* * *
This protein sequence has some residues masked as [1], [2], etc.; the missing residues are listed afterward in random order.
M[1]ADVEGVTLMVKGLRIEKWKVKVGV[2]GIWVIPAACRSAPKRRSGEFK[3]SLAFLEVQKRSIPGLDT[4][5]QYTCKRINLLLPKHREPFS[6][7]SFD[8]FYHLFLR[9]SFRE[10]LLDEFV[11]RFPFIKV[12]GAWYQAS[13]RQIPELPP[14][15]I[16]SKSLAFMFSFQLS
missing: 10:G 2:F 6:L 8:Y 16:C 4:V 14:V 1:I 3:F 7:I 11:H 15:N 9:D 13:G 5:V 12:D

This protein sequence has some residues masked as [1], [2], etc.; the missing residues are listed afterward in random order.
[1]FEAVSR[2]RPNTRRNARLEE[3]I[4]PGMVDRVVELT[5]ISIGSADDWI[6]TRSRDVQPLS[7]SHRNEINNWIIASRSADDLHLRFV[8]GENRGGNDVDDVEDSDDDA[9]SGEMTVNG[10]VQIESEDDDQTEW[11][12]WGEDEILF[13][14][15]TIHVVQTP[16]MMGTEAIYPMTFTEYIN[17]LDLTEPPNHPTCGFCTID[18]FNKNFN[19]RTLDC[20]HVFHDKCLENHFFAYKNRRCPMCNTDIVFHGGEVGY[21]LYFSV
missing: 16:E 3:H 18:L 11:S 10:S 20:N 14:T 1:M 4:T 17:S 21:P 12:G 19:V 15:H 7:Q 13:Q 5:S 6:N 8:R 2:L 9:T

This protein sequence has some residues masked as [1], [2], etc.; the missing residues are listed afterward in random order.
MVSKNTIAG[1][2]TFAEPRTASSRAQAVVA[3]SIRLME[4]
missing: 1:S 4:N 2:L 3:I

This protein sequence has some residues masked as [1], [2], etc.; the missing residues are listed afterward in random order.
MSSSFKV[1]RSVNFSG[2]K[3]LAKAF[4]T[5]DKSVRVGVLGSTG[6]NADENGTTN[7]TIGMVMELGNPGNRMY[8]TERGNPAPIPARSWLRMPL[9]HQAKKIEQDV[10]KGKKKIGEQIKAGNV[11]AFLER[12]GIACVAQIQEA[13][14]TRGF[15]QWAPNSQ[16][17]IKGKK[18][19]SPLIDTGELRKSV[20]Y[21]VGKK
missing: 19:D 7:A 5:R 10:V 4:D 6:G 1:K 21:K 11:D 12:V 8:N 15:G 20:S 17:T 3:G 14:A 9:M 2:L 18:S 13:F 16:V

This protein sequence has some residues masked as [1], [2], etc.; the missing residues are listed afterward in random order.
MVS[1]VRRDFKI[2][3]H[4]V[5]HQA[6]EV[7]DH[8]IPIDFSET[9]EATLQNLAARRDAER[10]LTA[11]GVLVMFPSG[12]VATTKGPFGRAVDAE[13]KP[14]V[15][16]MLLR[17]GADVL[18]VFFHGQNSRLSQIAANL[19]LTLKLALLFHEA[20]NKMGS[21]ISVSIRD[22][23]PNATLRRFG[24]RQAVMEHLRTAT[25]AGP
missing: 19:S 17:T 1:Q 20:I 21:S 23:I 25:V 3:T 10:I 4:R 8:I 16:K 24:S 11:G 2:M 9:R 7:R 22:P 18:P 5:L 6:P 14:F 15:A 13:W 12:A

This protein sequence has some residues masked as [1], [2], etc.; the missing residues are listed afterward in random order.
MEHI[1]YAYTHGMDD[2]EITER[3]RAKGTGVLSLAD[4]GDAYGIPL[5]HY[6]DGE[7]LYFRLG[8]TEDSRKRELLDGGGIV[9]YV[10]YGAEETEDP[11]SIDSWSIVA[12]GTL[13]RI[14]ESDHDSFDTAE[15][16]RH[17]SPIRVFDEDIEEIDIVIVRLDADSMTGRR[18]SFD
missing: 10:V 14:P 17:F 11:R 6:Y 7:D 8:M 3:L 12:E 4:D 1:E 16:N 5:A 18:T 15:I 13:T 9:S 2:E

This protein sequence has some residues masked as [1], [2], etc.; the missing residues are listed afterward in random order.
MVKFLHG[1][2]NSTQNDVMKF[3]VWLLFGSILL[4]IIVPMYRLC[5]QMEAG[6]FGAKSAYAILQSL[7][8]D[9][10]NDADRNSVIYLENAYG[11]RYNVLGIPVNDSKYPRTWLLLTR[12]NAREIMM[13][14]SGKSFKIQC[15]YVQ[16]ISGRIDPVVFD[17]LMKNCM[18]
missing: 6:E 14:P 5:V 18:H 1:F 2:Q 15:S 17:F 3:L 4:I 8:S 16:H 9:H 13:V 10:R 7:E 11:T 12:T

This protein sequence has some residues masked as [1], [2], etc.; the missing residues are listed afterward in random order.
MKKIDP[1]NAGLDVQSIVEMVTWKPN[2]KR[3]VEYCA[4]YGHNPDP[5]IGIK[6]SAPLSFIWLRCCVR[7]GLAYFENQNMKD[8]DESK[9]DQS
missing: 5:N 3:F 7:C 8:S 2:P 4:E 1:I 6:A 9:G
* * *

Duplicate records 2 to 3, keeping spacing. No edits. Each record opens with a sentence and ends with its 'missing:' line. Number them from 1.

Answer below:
This protein sequence has some residues masked as [1], [2], etc.; the missing residues are listed afterward in random order.
[1]FEAVSR[2]RPNTRRNARLEE[3]I[4]PGMVDRVVELT[5]ISIGSADDWI[6]TRSRDVQPLS[7]SHRNEINNWIIASRSADDLHLRFV[8]GENRGGNDVDDVEDSDDDA[9]SGEMTVNG[10]VQIESEDDDQTEW[11][12]WGEDEILF[13][14][15]TIHVVQTP[16]MMGTEAIYPMTFTEYIN[17]LDLTEPPNHPTCGFCTID[18]FNKNFN[19]RTLDC[20]HVFHDKCLENHFFAYKNRRCPMCNTDIVFHGGEVGY[21]LYFSV
missing: 16:E 3:H 18:L 11:S 10:S 20:N 14:T 1:M 4:T 17:S 21:P 12:G 19:V 15:H 7:Q 13:Q 5:S 6:N 8:R 2:L 9:T

This protein sequence has some residues masked as [1], [2], etc.; the missing residues are listed afterward in random order.
MVSKNTIAG[1][2]TFAEPRTASSRAQAVVA[3]SIRLME[4]
missing: 1:S 4:N 2:L 3:I